LifeTime WeightLoss Logo


« 10 Mistakes Exercise Enthusiasts Make | Main | The Healthy Way to Detox - Part 1 »
Sunday
Mar292015

Fighting Fatigue: 8 Ways to Enjoy More Energy

Who doesn’t want more energy? 

Second to fat loss, decreasing fatigue is a top goal for my clientele.

Although carrying extra weight on our frames can slow us down, there are so many other dietary choices and lifestyle elements that significantly impact our energy levels.

Are you tired of dealing with low energy, brain fog or afternoon slumps? Read on to learn my eight easy strategies for boosting energy right now! 

Hydrate.

Without a doubt, not drinking enough water each and every day is one of the most common reasons we feel tired or experience brain fog. Think of water as THE most essential nutrient for your body to function, including physical performance as well as cognitive function. In fact, research suggests that even slight dehydration (1-2% water loss) impacts our mental sharpness (1) or attentiveness.

Think of water as the nutrient that impacts our electrolyte balance or how “charged” our cells and organs are with energy. Hydration also impacts our blood thickness, which is imperative for maintaining the pace at which our heart sends nutrients and oxygen to our muscles and organs. If hydration isn’t optimal, both the charge of our electrolytes and the pace at which nutrients get to our cells slow down, resulting in low energy and mental haze.

Time to drink up! A good rule of thumb is half your weight in ounces of water each and every day. It's best to find a glass or stainless steel container to refill during the day. Fruits and vegetables are also mostly made up of water, so strive to get in your recommended 9-11 servings each day as well.   

Stand up.

It’s a sad fact. We’ve become an extremely sedentary society and are likely sitting ourselves to death. Whether we like it or not, most of us are working 8-10 hour shifts seated at a desk with minimal movement throughout the day. This type of behavior is hard on our bodies, which were made to move.

In fact, common physical consequences that stem from a desk job include not only fatigue but also pain and stiffness in the neck and back and full body soreness.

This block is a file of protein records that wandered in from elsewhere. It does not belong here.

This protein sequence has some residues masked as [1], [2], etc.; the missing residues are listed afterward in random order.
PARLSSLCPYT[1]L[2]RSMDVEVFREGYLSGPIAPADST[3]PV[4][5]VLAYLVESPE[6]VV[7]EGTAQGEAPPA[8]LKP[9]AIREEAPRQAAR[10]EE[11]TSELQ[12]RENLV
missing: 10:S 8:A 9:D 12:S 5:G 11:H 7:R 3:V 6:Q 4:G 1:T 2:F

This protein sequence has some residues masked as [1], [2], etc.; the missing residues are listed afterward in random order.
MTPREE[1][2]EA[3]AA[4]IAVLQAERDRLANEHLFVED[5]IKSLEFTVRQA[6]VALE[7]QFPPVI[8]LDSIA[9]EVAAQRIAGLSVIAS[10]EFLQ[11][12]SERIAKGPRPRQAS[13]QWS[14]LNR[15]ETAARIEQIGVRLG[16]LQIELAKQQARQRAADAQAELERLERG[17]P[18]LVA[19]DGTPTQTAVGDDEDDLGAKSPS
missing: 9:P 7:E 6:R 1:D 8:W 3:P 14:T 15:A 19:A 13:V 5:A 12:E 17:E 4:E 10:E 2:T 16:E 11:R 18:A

If you often feel fatigue during the work day, try to make a point of standing up for ten minutes at a time, multiple times during the day. This will increase your blood pressure and get blood and oxygen flowing through your body more efficiently. 

These standing breaks can make all the difference in the world, whether you stay standing at your desk or (even better) take a quick walk or water break. If you often have hour-long meetings during the day, try standing up at various points then as well.

Standing or treadmill desks along with adjustable desktop or computer workstations have become more and more popular in recent years to help employees stay more active and productive during the work day. If this is an option where you work, request changes to your work area that allow you to take as many standing breaks as needed during the day!

Eat some fat.

Blood sugar imbalances are more common than most people think. In fact, most of my clients initially question the need to monitor or support blood sugar balance if they don’t have diabetes or insulin resistance. Blood sugars are everyone’s business – as they have a dramatic impact on how our bodies function and feel during the day.  

Most often, our diets are negatively impacting our blood sugars, causing a chain of energy and mood crashes during the day. The biggest culprits behind these are refined and heavily processed carbohydrates and sugars.  Overeating these foods can create a vicious cycle of up and down energy levels and food cravings.

One of the best dietary strategies is to eat fat the next time you're hungry. Fat has little impact on your blood sugar and provides a plethora of other benefits including satiation and improved mood. During the work day, prioritize nuts, seeds and other healthy fat snacks in between meals. At meal time, make sure you have healthy fat on your plate every time. Try to break the typical carb crash cycle by eating fat. You'll likely notice the more sustained energy right away.

Walk outside.

I’m a firm believe that fresh air can cure almost anything. Admittedly, this idea may be harder (or unappealing) during colder months of the year, but I always encourage my clients to have this option on standby when energy starts slowing down and the day is slowly ticking by. 

Additionally, our main source of Vitamin D is the sun itself, so it’s imperative to get outdoor exposure on a daily basis (20 minutes with no sunscreen) to help support optimal levels. Exposure to the sunshine vitamin along with some fresh air can be all you need to break up the day and refresh your energy and mood.

Plan a daily walk outside during your lunch break or a morning walk around your neighborhood to start your day more energized.

Take a nap.